Here at The Arka Tech, we are committed to keeping our readers informed. As journalists, it’s our job to provide accurate, unbiased information, and to allow the students, staff and faculty to make their own decisions based on that information. In light of this dedication, we chose to address an issue that impacts all of us: net neutrality.
Net neutrality refers to the unfettered access to information on the internet. On Dec. 14, 2017, the FCC repealed the 2015 net neutrality rules, which required internet providers to treat all websites, large and small, equally. This means that internet service providers and telecom companies can currently slow down or speed up access to websites, effectively controlling our access to information.
“Consumers might not feel the effects of this decision right away. But eventually they could begin to see packages and pricing schemes that would steer them toward some content over others,” according to Brian Fung in a Washington Post article. Companies like Netflix won’t disappear, but its availability from certain providers could change. Additional charges for those services are also likely.
“Tech startups may struggle to strike deals with providers and pay up to have their content delivered faster. That could fundamentally alter the future internet landscape,” according to Seth Fiegermann on CNN.
Twenty-one states, plus the District of Columbia, have already filed lawsuits against the FCC as of print. On Monday, Jan. 29, the California State Senate passed a bill to impose restrictions on internet service providers, in direct defiance of the FCC’s repeal. The governors of New York and Montana have signed executive orders to enforce net neutrality, and several other states are considering it.
Arkansas is not one of the states involved in the lawsuit against the FCC. In fact, all of the internet service providers and telecom companies in the state have given their support to the FCC, as has Arkansas Attorney General Leslie Rutledge. In the United States, Arkansas ranks forty-eighth in broadband connectivity; 30 percent of the population is underserved, according to broadbandnow.com.
On the surface, the FCC repeal doesn’t seem so bad. Proponents of ending net neutrality argue that it will encourage innovation (which is the same argument every business has used about capitalist deregulation practices for the last century or so). And innovation is the driving force behind technology. But ending net neutrality has created a place where people have to pay attention to what providers do now. What if the only access to news is provided by one national station? What if it’s only provided by local stations who have limited funding or motivation to report national and international news? In underserved states, like Arkansas, it’s possible that economically depressed areas, where there is demand but few resources, will not have any access, because it doesn’t make sense to service an area with so few customers. What if only those areas with access to sufficient funding are provided with access to all the internet offers, and other areas are only provided with what is deemed necessary? Moreover, the internet has become an invaluable tool for education. Although the poverty rate in the state is only 18 percent, in some counties that soars to 85 percent. The school districts in those counties already cannot afford the latest technology, much less an increase in internet access.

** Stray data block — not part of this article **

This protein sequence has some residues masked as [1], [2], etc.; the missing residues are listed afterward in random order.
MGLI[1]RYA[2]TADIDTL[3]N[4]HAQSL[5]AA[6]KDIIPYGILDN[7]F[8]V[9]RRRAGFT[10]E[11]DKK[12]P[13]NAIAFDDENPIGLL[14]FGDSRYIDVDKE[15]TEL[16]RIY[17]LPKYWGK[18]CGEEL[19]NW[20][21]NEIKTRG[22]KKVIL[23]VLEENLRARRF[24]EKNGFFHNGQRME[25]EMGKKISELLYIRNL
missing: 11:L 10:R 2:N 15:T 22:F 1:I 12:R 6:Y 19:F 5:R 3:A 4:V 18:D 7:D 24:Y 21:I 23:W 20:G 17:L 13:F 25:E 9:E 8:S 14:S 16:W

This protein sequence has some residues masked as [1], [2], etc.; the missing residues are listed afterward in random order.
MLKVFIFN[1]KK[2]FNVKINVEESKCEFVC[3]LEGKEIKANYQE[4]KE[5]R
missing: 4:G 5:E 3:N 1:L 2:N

If access to information can be controlled by a corporation, whether for economic or moral reasons, or both, it is both censorship and discrimination. As journalists, we are fundamentally opposed to a corporation’s ability to decide what we are allowed to know or access. We know that there are dark corners of the internet, rife with information that is offensive, or damaging or outright wrong. We know that social media has given rise to fake journalism and disinformation campaigns. But it is our belief that everyone should be allowed to read or view articles and videos, and gifs, and memes and make up their own mind about what they believe. If a corporation can keep us from doing that, it is censorship. If a corporation withholds access from school districts, based on socioeconomic factors, it is discrimination.
Though the FCC has repealed net neutrality, there is still hope. Congress can stop the FCC with a Congressional Review Act. To achieve this, we only need one more vote in the senate. You can write to Congress from battleforthenet.com, or you can call 202-224-3121; this is the Capitol switchboard, just ask to speak with your local representative.